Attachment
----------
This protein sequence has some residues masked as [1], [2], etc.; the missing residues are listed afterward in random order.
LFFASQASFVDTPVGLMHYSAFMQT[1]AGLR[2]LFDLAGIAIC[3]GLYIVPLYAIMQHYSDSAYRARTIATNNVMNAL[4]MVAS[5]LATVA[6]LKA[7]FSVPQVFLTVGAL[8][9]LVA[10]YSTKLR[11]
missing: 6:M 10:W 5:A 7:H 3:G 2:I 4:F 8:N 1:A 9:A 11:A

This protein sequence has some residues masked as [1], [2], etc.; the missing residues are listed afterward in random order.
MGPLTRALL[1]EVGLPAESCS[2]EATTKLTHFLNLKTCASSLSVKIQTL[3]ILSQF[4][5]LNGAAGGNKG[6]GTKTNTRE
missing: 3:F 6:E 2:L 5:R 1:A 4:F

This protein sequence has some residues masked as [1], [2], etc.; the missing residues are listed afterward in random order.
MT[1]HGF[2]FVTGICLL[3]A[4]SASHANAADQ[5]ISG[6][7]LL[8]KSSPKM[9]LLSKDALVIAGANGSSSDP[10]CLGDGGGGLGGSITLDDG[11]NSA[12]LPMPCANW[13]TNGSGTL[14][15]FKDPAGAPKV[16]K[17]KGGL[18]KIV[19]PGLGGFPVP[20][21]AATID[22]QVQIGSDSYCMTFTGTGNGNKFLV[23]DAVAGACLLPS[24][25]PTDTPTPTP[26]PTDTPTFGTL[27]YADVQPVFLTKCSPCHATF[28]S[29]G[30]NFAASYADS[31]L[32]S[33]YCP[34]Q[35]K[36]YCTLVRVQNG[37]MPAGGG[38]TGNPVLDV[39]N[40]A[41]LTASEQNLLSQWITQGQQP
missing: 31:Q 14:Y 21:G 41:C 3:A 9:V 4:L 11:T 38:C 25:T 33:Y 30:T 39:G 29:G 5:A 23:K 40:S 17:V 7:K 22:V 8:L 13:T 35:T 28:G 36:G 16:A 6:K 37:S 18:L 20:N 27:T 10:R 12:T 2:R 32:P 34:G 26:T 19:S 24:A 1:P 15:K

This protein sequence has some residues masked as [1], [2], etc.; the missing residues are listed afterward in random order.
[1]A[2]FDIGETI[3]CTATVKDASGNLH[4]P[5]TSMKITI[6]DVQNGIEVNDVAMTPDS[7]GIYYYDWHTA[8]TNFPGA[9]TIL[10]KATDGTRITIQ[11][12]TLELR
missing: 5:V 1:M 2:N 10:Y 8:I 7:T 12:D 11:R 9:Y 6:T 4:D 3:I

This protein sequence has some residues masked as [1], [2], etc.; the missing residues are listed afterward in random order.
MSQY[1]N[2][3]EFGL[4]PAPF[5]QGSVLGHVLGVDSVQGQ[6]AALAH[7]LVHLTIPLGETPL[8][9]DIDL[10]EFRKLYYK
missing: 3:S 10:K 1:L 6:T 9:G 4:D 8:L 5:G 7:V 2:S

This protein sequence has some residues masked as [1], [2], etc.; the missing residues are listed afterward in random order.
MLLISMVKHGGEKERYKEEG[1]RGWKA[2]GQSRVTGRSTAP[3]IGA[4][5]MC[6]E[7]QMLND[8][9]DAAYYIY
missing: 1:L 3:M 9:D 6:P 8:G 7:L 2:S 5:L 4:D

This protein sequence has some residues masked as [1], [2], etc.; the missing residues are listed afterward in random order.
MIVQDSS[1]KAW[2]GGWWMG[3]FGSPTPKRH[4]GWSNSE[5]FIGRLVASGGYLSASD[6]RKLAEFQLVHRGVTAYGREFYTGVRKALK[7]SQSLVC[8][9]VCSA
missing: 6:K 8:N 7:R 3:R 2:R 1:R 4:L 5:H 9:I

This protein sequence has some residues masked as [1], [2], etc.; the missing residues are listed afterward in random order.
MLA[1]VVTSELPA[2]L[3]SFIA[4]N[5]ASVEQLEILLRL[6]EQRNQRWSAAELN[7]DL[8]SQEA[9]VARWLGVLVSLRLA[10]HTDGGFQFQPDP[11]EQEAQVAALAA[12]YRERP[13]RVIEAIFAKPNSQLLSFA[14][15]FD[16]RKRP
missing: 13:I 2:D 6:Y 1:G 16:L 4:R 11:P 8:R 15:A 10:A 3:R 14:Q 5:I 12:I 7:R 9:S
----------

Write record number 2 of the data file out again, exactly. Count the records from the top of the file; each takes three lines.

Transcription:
This protein sequence has some residues masked as [1], [2], etc.; the missing residues are listed afterward in random order.
MGPLTRALL[1]EVGLPAESCS[2]EATTKLTHFLNLKTCASSLSVKIQTL[3]ILSQF[4][5]LNGAAGGNKG[6]GTKTNTRE
missing: 3:F 6:E 2:L 5:R 1:A 4:F